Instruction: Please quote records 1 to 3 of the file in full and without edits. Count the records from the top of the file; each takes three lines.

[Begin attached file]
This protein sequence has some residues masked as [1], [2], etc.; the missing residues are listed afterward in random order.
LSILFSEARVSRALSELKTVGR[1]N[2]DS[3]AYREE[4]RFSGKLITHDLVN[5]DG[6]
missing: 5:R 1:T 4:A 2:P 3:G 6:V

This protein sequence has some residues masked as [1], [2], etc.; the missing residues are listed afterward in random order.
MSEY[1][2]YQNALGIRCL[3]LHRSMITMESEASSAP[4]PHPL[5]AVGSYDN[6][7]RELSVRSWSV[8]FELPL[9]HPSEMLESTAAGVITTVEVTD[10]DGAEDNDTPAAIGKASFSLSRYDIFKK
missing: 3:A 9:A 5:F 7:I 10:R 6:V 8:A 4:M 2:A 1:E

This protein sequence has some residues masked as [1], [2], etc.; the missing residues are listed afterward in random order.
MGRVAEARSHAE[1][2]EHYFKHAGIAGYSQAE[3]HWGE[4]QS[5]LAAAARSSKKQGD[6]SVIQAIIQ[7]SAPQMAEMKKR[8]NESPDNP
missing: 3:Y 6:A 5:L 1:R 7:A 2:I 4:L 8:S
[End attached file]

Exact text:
This protein sequence has some residues masked as [1], [2], etc.; the missing residues are listed afterward in random order.
LSILFSEARVSRALSELKTVGR[1]N[2]DS[3]AYREE[4]RFSGKLITHDLVN[5]DG[6]
missing: 5:R 1:T 4:A 2:P 3:G 6:V

This protein sequence has some residues masked as [1], [2], etc.; the missing residues are listed afterward in random order.
MSEY[1][2]YQNALGIRCL[3]LHRSMITMESEASSAP[4]PHPL[5]AVGSYDN[6][7]RELSVRSWSV[8]FELPL[9]HPSEMLESTAAGVITTVEVTD[10]DGAEDNDTPAAIGKASFSLSRYDIFKK
missing: 3:A 9:A 5:F 7:I 10:R 6:V 8:A 4:M 2:A 1:E

This protein sequence has some residues masked as [1], [2], etc.; the missing residues are listed afterward in random order.
MGRVAEARSHAE[1][2]EHYFKHAGIAGYSQAE[3]HWGE[4]QS[5]LAAAARSSKKQGD[6]SVIQAIIQ[7]SAPQMAEMKKR[8]NESPDNP
missing: 3:Y 6:A 5:L 1:R 7:A 2:I 4:L 8:S